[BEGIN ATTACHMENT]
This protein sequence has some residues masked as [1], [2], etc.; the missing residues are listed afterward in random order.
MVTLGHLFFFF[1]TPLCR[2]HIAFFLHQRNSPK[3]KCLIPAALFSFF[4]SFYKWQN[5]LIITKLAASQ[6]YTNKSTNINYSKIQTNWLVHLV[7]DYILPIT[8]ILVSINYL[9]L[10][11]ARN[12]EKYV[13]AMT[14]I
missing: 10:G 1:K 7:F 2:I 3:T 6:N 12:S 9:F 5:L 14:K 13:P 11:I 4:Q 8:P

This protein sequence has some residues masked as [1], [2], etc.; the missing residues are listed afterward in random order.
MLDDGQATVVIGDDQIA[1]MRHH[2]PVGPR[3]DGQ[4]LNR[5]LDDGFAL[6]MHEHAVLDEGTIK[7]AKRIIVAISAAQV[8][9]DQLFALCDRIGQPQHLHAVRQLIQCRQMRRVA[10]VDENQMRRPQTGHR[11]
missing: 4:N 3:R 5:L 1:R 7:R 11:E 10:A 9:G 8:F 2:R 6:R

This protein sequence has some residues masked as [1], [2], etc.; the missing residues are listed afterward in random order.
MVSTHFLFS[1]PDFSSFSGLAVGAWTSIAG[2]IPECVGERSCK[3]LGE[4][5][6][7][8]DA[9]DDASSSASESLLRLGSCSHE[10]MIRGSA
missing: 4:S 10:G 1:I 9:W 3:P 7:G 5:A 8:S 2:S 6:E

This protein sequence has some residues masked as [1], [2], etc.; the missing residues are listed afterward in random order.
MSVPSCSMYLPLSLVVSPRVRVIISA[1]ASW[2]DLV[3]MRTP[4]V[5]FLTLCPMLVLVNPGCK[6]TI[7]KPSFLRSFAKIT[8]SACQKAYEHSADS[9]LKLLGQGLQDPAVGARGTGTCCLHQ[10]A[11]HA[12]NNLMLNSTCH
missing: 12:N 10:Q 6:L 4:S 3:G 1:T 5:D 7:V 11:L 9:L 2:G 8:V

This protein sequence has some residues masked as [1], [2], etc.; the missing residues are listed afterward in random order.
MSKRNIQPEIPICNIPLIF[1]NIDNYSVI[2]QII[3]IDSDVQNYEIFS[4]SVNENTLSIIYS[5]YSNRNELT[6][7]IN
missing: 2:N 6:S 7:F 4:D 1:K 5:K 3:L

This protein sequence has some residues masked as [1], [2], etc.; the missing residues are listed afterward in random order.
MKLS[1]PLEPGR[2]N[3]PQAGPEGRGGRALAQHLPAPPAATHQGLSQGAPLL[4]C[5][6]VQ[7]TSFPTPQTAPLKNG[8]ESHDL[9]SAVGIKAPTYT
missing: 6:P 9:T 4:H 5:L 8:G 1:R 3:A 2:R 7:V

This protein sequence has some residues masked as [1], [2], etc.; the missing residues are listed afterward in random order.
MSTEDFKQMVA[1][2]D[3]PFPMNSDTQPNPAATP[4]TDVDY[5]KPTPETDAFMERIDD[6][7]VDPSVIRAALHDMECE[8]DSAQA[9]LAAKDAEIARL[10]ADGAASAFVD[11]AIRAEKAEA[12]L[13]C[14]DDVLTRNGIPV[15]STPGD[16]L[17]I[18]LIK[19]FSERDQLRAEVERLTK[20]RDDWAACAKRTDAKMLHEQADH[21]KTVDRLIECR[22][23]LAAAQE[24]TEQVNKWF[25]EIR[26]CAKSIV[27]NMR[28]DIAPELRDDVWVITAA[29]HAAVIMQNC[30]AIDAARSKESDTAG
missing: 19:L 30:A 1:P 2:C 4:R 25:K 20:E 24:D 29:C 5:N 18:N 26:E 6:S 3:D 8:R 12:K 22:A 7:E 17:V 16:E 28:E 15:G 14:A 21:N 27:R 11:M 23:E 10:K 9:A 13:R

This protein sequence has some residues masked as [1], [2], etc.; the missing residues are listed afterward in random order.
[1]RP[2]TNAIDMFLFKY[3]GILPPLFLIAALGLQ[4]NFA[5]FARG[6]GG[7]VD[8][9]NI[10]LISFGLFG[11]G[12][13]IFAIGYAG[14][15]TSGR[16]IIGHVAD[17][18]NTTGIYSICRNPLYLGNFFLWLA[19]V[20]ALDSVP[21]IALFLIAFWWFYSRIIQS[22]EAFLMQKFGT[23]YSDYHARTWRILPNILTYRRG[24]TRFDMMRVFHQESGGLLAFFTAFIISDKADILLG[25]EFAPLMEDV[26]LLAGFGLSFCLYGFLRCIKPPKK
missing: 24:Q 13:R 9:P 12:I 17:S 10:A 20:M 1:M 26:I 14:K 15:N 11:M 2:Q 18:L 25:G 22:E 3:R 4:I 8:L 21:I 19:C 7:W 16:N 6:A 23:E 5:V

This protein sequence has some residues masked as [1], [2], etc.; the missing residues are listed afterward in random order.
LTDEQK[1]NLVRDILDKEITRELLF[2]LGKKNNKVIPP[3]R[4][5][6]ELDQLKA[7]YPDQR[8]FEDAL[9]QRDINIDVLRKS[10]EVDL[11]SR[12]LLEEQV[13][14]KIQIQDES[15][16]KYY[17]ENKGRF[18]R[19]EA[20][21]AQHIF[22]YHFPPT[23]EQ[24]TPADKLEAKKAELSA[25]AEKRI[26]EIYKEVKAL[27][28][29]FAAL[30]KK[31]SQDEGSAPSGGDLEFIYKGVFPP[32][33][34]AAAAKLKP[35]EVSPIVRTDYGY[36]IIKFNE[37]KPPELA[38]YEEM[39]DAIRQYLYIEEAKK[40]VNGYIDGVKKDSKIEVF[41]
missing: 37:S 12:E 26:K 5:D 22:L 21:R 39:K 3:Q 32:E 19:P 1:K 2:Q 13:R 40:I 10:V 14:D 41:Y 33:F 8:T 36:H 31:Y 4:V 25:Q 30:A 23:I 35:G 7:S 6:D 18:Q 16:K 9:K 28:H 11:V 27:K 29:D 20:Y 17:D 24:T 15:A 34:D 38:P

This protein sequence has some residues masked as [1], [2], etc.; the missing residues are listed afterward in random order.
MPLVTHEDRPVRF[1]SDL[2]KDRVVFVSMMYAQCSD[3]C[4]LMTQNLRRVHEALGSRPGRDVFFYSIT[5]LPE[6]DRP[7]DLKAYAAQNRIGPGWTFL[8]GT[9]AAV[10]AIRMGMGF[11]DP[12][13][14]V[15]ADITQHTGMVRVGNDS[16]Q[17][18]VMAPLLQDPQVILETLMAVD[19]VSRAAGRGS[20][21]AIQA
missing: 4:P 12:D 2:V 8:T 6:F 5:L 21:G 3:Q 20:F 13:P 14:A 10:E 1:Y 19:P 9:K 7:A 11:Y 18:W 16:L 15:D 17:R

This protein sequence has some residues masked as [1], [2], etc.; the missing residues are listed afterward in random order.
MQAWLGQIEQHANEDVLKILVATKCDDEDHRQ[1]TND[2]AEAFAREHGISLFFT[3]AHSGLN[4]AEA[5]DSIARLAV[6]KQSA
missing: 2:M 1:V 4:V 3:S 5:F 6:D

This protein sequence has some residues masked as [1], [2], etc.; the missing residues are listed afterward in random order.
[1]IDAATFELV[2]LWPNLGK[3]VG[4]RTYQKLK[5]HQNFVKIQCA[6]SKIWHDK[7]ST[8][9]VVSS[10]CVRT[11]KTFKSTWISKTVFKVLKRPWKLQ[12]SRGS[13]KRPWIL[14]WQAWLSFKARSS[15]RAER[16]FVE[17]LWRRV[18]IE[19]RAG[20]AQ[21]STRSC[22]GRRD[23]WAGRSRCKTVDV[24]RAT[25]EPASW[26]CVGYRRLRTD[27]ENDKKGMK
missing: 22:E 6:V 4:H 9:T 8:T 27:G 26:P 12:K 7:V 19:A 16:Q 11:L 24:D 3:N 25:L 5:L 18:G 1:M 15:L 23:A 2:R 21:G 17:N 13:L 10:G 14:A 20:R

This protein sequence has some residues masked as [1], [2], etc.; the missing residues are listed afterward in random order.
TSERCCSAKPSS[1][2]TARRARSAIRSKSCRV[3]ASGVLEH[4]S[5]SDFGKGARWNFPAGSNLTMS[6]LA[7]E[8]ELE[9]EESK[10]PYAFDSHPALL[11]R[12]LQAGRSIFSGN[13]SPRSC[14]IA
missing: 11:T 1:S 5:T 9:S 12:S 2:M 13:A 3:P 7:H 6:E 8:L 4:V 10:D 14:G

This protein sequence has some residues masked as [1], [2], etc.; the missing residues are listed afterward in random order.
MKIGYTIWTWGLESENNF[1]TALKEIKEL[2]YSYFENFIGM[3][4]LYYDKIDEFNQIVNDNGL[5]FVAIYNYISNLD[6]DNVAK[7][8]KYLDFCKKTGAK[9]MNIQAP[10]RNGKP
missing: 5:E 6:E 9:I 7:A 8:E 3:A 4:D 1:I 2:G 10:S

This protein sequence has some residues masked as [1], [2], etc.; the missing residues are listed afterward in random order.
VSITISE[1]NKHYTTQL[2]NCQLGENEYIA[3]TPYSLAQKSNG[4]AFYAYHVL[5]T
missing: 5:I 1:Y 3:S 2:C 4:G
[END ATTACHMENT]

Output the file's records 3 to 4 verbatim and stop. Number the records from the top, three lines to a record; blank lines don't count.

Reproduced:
This protein sequence has some residues masked as [1], [2], etc.; the missing residues are listed afterward in random order.
MVSTHFLFS[1]PDFSSFSGLAVGAWTSIAG[2]IPECVGERSCK[3]LGE[4][5][6][7][8]DA[9]DDASSSASESLLRLGSCSHE[10]MIRGSA
missing: 4:S 10:G 1:I 9:W 3:P 7:G 5:A 8:S 2:S 6:E

This protein sequence has some residues masked as [1], [2], etc.; the missing residues are listed afterward in random order.
MSVPSCSMYLPLSLVVSPRVRVIISA[1]ASW[2]DLV[3]MRTP[4]V[5]FLTLCPMLVLVNPGCK[6]TI[7]KPSFLRSFAKIT[8]SACQKAYEHSADS[9]LKLLGQGLQDPAVGARGTGTCCLHQ[10]A[11]HA[12]NNLMLNSTCH
missing: 12:N 10:Q 6:L 4:S 3:G 1:T 5:D 7:V 11:L 9:L 2:G 8:V